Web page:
American Indian History on Trial

Historical Expertise in Tribal Litigation

Drawing from forty-five years of experience, E. Richard Hart elucidates the use of history as expert testimony in American Indian tribal litigation. Such lawsuits deal with aboriginal territory; hunting, fishing, and plant gathering rights; reservation boundaries; water rights; federal recognition; and other questions that have a historical basis. The methodology necessary to assemble successful expert testimony for tribes is complex and demanding and the legal cases have serious implications for many thousands of people, perhaps for generations.

Hart, a historian who has testified in cases that have resulted in roughly a billion dollars in judgments, uses specific cases to explain at length what kind of historical research and documentation is necessary for tribes seeking to protect and claim their rights under United States law. He demonstrates the legal questions that Native Americans face by exploring the cultural history and legal struggles of six Indian nations. He recounts how these were addressed by expert testimony grounded in thorough historical understanding, research, and argumentation. The case studies focus on the Wenatchi, Coeur d’Alene, Hualapai, Amah Mutsun, Klamath, and Zuni peoples but address issues relevant to many American tribes. 

E. Richard Hart provides historical, ethnohistorical, and environmental historical services and expert testimony for North American tribes. The former executive director of the Institute of the North American West, he has organized a number of influential conferences, authored or edited ten books, and published numerous articles and essays. 

Table of Contents:
List of Figures
Introduction: Indian History in the Courts
Part I: Coeur d’alene
1. Coeur d’Alene: Introduction
2. Ownership of Coeur d’Alene Lake: Tribal Sovereignty and the Equal Footing Doctrine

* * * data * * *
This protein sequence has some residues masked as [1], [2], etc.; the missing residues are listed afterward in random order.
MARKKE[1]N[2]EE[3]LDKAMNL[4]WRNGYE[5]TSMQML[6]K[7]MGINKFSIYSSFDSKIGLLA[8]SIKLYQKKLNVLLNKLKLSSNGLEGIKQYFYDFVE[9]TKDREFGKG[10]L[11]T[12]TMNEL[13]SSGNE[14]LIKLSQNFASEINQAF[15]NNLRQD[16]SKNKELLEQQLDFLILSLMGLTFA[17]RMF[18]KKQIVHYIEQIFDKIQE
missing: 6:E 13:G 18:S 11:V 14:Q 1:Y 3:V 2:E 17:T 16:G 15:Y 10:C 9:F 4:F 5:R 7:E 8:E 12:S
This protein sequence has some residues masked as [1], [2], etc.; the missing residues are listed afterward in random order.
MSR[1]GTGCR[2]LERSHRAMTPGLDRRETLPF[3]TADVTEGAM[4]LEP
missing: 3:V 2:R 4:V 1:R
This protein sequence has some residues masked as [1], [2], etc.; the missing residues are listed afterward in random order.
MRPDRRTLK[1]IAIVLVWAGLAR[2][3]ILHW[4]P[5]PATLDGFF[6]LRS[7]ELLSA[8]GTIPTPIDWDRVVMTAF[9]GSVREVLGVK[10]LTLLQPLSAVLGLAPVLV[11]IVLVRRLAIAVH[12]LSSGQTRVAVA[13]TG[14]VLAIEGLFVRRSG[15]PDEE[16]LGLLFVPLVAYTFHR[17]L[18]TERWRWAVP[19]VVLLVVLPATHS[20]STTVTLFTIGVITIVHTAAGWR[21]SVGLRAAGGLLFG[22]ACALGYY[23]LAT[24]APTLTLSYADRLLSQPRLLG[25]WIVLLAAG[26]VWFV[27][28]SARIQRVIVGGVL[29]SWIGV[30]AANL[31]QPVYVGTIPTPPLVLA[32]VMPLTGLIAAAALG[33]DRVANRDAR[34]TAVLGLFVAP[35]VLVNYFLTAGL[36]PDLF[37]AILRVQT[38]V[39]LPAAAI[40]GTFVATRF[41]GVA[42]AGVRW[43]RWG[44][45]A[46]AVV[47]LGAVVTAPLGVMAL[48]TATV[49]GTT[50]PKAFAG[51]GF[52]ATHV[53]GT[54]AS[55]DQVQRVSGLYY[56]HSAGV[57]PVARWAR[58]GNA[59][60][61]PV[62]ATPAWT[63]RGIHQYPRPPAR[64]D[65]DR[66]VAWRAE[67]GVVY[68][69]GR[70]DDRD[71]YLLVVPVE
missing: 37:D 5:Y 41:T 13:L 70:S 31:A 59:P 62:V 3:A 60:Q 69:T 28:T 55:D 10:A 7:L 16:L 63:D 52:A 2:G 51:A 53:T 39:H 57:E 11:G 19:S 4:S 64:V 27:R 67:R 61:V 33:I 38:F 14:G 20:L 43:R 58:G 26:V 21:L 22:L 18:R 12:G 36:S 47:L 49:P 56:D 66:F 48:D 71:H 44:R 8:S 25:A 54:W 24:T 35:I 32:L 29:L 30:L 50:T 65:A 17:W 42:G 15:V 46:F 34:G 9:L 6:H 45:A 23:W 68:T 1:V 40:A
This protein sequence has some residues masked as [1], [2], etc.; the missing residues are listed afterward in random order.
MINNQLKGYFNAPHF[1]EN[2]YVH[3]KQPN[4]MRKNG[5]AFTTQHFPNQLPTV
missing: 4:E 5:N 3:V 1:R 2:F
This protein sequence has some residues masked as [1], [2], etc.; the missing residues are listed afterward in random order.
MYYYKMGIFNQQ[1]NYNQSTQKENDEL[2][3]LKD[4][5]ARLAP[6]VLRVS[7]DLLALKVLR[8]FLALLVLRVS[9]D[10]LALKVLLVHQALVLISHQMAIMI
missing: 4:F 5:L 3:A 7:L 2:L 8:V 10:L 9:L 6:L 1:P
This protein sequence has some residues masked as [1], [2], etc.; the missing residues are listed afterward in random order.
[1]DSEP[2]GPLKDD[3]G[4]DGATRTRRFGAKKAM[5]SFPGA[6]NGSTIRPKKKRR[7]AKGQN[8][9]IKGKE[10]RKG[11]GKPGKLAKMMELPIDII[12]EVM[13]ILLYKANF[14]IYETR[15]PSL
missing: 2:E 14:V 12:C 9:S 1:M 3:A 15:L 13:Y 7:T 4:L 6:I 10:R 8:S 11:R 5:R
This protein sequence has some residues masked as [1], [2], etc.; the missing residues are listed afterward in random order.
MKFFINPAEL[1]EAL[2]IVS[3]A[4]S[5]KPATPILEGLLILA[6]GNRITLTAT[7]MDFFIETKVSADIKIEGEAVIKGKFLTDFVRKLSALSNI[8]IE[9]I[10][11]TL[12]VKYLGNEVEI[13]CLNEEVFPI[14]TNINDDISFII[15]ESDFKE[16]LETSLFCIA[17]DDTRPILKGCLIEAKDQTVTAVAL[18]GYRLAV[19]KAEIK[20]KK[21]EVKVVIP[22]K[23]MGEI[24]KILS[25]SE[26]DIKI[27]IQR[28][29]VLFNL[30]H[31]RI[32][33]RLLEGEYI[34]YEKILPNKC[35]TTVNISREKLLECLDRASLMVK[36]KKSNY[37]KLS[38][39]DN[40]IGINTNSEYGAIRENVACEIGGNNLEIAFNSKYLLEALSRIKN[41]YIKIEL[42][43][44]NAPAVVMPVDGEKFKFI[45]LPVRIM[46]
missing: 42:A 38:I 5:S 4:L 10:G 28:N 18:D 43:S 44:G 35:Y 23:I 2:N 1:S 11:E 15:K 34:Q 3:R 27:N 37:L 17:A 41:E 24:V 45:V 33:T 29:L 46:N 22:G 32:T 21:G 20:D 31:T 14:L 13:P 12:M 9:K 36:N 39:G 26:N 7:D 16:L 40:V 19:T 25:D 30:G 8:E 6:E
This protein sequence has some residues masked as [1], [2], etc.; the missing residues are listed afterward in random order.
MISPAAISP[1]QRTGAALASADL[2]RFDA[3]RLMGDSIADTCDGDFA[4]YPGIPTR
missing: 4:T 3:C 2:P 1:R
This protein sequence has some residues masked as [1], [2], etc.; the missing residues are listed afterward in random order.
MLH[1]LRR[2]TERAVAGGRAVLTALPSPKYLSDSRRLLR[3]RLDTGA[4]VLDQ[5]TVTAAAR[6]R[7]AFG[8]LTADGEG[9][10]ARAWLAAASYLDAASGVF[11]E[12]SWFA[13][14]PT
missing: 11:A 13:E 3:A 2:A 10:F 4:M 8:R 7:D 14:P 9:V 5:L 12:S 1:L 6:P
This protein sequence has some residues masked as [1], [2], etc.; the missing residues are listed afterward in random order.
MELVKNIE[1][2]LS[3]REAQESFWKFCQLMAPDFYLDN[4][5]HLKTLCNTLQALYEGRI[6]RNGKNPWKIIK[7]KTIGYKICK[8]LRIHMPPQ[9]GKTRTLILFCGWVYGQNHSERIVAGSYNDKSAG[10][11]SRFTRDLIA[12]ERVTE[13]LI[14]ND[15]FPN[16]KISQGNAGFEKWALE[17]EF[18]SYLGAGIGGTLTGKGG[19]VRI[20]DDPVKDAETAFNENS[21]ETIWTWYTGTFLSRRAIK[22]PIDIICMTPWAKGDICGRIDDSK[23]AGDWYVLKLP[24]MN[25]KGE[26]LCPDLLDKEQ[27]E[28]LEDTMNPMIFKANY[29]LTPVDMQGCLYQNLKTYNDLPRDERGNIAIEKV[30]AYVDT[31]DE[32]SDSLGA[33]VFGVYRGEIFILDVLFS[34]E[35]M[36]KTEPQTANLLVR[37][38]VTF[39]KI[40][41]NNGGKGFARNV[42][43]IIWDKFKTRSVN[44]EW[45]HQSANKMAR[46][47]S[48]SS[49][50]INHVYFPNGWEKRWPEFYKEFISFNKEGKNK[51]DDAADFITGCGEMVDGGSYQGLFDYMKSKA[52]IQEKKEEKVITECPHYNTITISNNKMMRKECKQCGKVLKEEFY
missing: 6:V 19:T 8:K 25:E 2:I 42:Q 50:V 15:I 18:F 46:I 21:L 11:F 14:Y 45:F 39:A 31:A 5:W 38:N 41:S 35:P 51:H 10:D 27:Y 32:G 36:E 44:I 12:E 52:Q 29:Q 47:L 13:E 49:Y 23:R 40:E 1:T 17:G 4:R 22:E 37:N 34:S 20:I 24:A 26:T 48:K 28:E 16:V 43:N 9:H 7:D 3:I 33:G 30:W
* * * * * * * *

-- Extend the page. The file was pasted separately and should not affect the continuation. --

3. The Dawes Act and the Permanency of Executive-Order Reservations
4. Coeur d’Alene: Postscript
Part II: Wenatchi
5. Wenatchi: Introduction
6. The History of the Wenatchi Fishing Reservation
7. Wenatchi: Postscript
Part III: Amah Mutsun
8. Amah Mutsun: Introduction
9. Federal Recognition of Native American Tribes: The Case of California’s Amah Mutsun of Mission San Juan Bautista
10. Amah Mutsun: Postscript
Part IV: Hualapai
11. Hualapai: Introduction
12. The Western Boundary of the Hualapai Indian Reservation
13. Hualapai: Postscript
Part V: Water History and Native American Water Basin Adjudication
14. Water History and Native Americans
15. The Adjudication of Three Tribes’ Water Rights
Afterword: Outcomes for Tribes and Expert Witnesses

Praise and Reviews:
“A truly remarkable addition to the field of literature regarding the first inhabitants. It could very well be a path-breaking book for the field of expert witness training.”
—Sandra K. Mathews, author of American Indians of the Early West 

“A significant contribution. The author provides insights that are perceptive and thought provoking for both academics and legal personnel. This is the kind of valuable information that can only be gleaned from years of experience.”
—R. David Edmunds, author of The Fox Wars: The Mesquakie Challenge to New France

“A great read for lawyers and those interested in legal proceedings. Hart’s description of his adventures as an expert witness demonstrates a deep understanding of how experts assist courts and administrative agencies to understand and contextualize complicated historical facts and how to place them into an appropriate legal matrix. His account is very enlightening and useful.”
—Michael Homer, managing partner at the law firm of Suitter Axland, and author of Joseph’s Temples


“Hart, a public historian whose past writings focus on the Zunis, has written an excellent memoir of his involvement as an expert witness for American Indian nations in the West over the past four decades. His book also carefully explains the roles and the pitfalls of serving in this capacity…. Highly Recommended.”

“Compelling and clearly presented…. Anyone considering work as an expert witness should read this book.”
—Native and Indigenous Studies Association

“Hart masterfully demonstrates the importance of ethnohistorical evidence, analysis, and testimony for tribes seeking legal remedies for an array of historic and ongoing injustices.… A significant contribution to the growing canon of Native American history—a book that will not only appeal to legal scholars and students of Indian History, but also to historians considering nonacademic career options.”
Utah Historical Quarterly